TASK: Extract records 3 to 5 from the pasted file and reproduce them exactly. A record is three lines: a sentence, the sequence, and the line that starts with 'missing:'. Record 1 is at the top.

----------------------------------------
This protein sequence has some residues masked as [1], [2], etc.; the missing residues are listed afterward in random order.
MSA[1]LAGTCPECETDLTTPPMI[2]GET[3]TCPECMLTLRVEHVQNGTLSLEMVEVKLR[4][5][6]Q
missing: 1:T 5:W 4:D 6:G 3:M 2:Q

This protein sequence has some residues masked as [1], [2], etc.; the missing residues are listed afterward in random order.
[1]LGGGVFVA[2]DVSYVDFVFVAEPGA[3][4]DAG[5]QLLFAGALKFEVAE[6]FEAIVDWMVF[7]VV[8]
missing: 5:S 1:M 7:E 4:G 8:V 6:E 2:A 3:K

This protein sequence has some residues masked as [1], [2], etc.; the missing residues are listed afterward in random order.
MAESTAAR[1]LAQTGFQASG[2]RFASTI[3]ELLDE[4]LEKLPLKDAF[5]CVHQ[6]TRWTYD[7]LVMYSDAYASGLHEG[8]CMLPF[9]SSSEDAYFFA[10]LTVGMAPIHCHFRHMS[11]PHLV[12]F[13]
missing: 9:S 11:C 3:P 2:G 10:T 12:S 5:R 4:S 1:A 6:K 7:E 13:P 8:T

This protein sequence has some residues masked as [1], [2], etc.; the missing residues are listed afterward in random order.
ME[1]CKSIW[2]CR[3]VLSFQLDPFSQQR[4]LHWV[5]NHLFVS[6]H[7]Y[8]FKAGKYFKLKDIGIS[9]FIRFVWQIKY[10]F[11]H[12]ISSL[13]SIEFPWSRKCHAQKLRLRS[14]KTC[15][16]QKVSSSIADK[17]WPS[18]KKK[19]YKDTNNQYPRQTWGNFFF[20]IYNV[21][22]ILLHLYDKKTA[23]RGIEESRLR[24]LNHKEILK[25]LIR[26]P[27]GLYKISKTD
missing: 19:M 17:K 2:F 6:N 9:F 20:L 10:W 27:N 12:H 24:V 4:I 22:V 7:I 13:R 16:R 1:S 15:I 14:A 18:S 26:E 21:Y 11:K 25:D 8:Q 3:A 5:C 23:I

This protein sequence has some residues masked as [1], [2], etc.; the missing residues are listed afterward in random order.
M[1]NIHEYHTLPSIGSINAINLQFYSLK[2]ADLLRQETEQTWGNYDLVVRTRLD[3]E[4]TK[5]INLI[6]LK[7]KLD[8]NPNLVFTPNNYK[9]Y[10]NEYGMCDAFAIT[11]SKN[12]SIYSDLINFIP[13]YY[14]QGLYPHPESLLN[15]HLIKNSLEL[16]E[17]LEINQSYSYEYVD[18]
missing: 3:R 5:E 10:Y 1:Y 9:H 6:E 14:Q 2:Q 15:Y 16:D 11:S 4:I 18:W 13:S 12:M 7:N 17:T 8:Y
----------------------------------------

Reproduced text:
This protein sequence has some residues masked as [1], [2], etc.; the missing residues are listed afterward in random order.
MAESTAAR[1]LAQTGFQASG[2]RFASTI[3]ELLDE[4]LEKLPLKDAF[5]CVHQ[6]TRWTYD[7]LVMYSDAYASGLHEG[8]CMLPF[9]SSSEDAYFFA[10]LTVGMAPIHCHFRHMS[11]PHLV[12]F[13]
missing: 9:S 11:C 3:P 2:G 10:T 12:S 5:R 4:S 1:A 6:K 7:E 13:P 8:T

This protein sequence has some residues masked as [1], [2], etc.; the missing residues are listed afterward in random order.
ME[1]CKSIW[2]CR[3]VLSFQLDPFSQQR[4]LHWV[5]NHLFVS[6]H[7]Y[8]FKAGKYFKLKDIGIS[9]FIRFVWQIKY[10]F[11]H[12]ISSL[13]SIEFPWSRKCHAQKLRLRS[14]KTC[15][16]QKVSSSIADK[17]WPS[18]KKK[19]YKDTNNQYPRQTWGNFFF[20]IYNV[21][22]ILLHLYDKKTA[23]RGIEESRLR[24]LNHKEILK[25]LIR[26]P[27]GLYKISKTD
missing: 19:M 17:K 2:F 6:N 9:F 20:L 10:W 27:N 12:H 24:V 4:I 22:V 7:I 13:R 16:R 1:S 15:I 14:A 18:S 26:E 21:Y 11:K 25:D 8:Q 3:A 5:C 23:I

This protein sequence has some residues masked as [1], [2], etc.; the missing residues are listed afterward in random order.
M[1]NIHEYHTLPSIGSINAINLQFYSLK[2]ADLLRQETEQTWGNYDLVVRTRLD[3]E[4]TK[5]INLI[6]LK[7]KLD[8]NPNLVFTPNNYK[9]Y[10]NEYGMCDAFAIT[11]SKN[12]SIYSDLINFIP[13]YY[14]QGLYPHPESLLN[15]HLIKNSLEL[16]E[17]LEINQSYSYEYVD[18]
missing: 3:R 5:E 10:Y 1:Y 9:H 6:E 14:Q 2:Q 15:Y 16:D 11:S 4:I 18:W 13:S 12:M 7:N 17:T 8:Y